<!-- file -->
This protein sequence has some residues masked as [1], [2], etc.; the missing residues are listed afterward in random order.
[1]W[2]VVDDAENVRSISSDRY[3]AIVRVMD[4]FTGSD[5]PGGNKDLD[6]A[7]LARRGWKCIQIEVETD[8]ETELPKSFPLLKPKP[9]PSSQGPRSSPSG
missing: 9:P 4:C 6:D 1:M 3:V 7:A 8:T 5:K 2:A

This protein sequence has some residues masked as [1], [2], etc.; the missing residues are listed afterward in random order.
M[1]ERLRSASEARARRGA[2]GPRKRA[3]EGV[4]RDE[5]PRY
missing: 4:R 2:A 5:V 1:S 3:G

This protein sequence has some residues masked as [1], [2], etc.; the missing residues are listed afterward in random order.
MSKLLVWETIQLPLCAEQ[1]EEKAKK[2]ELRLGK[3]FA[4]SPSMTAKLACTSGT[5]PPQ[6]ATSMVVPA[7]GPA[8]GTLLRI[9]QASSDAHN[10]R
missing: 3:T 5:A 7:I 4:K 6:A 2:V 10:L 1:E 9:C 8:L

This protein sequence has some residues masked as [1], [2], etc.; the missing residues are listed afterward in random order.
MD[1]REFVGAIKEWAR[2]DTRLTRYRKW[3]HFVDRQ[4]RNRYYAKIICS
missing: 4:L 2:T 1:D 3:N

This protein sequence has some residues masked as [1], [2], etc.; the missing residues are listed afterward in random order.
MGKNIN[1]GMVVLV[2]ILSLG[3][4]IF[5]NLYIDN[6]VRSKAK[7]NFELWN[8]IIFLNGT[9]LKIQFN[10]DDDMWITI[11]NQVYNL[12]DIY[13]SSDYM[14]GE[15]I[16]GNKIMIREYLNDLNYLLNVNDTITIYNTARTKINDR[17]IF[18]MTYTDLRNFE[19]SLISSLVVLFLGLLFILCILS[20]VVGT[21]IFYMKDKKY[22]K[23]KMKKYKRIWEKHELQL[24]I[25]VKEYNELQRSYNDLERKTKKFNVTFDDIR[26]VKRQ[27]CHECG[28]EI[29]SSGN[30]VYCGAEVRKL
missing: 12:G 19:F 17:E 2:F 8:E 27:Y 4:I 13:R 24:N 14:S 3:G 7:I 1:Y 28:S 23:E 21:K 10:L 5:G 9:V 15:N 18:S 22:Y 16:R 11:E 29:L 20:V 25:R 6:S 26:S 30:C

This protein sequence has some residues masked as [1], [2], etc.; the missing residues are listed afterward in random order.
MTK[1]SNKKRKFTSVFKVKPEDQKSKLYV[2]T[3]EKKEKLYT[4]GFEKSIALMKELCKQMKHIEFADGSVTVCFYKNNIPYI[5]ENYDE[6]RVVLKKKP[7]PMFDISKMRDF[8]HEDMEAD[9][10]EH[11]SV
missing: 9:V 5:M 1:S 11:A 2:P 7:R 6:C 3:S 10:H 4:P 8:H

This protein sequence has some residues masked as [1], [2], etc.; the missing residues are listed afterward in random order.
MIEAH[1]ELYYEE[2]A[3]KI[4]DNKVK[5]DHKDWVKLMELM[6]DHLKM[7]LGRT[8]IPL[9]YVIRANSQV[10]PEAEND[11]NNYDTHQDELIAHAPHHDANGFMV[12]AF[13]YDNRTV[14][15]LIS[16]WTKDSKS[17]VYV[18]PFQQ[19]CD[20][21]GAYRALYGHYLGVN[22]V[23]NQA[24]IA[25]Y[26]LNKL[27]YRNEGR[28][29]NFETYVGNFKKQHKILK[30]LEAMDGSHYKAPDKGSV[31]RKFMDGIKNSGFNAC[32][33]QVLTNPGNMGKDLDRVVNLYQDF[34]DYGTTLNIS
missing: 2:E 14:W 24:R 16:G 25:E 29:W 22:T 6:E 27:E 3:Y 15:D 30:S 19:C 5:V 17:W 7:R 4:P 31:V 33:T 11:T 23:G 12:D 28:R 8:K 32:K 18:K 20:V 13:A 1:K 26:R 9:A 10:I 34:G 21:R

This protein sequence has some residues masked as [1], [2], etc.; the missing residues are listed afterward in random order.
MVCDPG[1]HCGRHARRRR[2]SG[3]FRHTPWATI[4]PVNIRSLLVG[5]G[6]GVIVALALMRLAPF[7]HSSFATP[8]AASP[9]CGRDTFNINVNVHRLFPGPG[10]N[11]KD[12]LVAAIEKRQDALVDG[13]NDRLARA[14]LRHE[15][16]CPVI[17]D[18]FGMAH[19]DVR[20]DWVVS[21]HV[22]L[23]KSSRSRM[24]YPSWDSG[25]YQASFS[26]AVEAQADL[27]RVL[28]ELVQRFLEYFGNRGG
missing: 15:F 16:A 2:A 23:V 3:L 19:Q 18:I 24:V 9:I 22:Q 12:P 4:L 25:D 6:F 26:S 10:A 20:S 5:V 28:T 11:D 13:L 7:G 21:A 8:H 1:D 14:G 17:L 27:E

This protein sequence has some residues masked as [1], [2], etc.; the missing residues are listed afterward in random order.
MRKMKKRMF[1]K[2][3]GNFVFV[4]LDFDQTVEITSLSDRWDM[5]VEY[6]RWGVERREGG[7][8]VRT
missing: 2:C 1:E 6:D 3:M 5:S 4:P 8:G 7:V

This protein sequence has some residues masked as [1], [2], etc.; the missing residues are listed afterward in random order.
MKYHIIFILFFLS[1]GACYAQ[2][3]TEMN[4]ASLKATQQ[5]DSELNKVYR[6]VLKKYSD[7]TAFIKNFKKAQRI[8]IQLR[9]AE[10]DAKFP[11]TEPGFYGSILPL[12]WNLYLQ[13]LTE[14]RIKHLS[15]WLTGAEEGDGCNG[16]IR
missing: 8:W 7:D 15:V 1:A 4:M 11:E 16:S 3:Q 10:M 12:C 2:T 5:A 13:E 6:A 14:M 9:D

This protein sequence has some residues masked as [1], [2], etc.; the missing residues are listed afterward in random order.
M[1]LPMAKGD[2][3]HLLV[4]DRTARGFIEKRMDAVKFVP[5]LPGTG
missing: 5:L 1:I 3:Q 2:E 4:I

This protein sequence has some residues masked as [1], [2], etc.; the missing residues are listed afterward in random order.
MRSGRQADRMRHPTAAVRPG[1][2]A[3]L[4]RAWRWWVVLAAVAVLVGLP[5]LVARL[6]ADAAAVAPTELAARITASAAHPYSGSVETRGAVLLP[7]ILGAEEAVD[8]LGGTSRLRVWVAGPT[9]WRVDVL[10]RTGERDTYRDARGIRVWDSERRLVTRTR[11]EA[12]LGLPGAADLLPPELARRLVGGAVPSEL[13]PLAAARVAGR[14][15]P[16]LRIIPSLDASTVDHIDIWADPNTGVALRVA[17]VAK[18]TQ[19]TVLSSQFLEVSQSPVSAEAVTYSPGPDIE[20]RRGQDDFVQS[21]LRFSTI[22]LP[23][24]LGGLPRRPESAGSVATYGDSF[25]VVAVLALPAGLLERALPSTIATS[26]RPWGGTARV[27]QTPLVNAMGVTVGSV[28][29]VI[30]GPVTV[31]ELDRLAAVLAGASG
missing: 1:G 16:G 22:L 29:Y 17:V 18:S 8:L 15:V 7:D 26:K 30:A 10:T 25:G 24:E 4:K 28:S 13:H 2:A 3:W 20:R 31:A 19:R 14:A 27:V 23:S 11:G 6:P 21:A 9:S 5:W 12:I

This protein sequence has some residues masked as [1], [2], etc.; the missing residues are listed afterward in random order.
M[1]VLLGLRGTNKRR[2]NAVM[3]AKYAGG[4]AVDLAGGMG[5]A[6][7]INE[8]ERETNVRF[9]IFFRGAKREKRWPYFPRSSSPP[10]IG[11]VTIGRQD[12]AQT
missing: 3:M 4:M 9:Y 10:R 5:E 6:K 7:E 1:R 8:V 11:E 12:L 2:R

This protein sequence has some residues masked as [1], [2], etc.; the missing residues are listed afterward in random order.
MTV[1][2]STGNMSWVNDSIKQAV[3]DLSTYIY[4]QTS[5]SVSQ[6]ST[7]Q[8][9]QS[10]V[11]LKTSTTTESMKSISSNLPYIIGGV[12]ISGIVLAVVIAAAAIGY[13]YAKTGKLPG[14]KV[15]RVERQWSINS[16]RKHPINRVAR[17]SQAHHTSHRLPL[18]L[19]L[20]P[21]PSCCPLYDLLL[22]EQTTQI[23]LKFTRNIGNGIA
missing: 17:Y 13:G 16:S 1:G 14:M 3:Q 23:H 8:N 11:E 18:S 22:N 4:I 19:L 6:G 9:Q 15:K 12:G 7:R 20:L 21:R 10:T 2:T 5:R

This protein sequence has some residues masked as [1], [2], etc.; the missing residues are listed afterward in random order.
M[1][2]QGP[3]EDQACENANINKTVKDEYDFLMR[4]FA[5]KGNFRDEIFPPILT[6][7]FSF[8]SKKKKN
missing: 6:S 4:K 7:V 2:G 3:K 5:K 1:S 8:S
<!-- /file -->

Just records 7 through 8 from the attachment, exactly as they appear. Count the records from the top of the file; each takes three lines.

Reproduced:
This protein sequence has some residues masked as [1], [2], etc.; the missing residues are listed afterward in random order.
MIEAH[1]ELYYEE[2]A[3]KI[4]DNKVK[5]DHKDWVKLMELM[6]DHLKM[7]LGRT[8]IPL[9]YVIRANSQV[10]PEAEND[11]NNYDTHQDELIAHAPHHDANGFMV[12]AF[13]YDNRTV[14][15]LIS[16]WTKDSKS[17]VYV[18]PFQQ[19]CD[20][21]GAYRALYGHYLGVN[22]V[23]NQA[24]IA[25]Y[26]LNKL[27]YRNEGR[28][29]NFETYVGNFKKQHKILK[30]LEAMDGSHYKAPDKGSV[31]RKFMDGIKNSGFNAC[32][33]QVLTNPGNMGKDLDRVVNLYQDF[34]DYGTTLNIS
missing: 2:E 14:W 24:R 16:G 25:E 29:W 22:T 6:E 27:E 3:Y 15:D 30:S 19:C 5:V 17:W 7:R 4:P 31:V 33:T 11:T 23:G 12:D 28:R 8:K 32:K 18:K 20:V 13:A 1:K 26:R 9:A 10:I 34:G 21:R

This protein sequence has some residues masked as [1], [2], etc.; the missing residues are listed afterward in random order.
MVCDPG[1]HCGRHARRRR[2]SG[3]FRHTPWATI[4]PVNIRSLLVG[5]G[6]GVIVALALMRLAPF[7]HSSFATP[8]AASP[9]CGRDTFNINVNVHRLFPGPG[10]N[11]KD[12]LVAAIEKRQDALVDG[13]NDRLARA[14]LRHE[15][16]CPVI[17]D[18]FGMAH[19]DVR[20]DWVVS[21]HV[22]L[23]KSSRSRM[24]YPSWDSG[25]YQASFS[26]AVEAQADL[27]RVL[28]ELVQRFLEYFGNRGG
missing: 15:F 16:A 2:A 23:V 3:L 19:Q 18:I 24:V 9:I 22:Q 12:P 4:L 25:D 6:F 26:S 10:A 20:S 5:V 28:T 11:D 13:L 7:G 21:A 8:H 1:D 14:G 17:L 27:E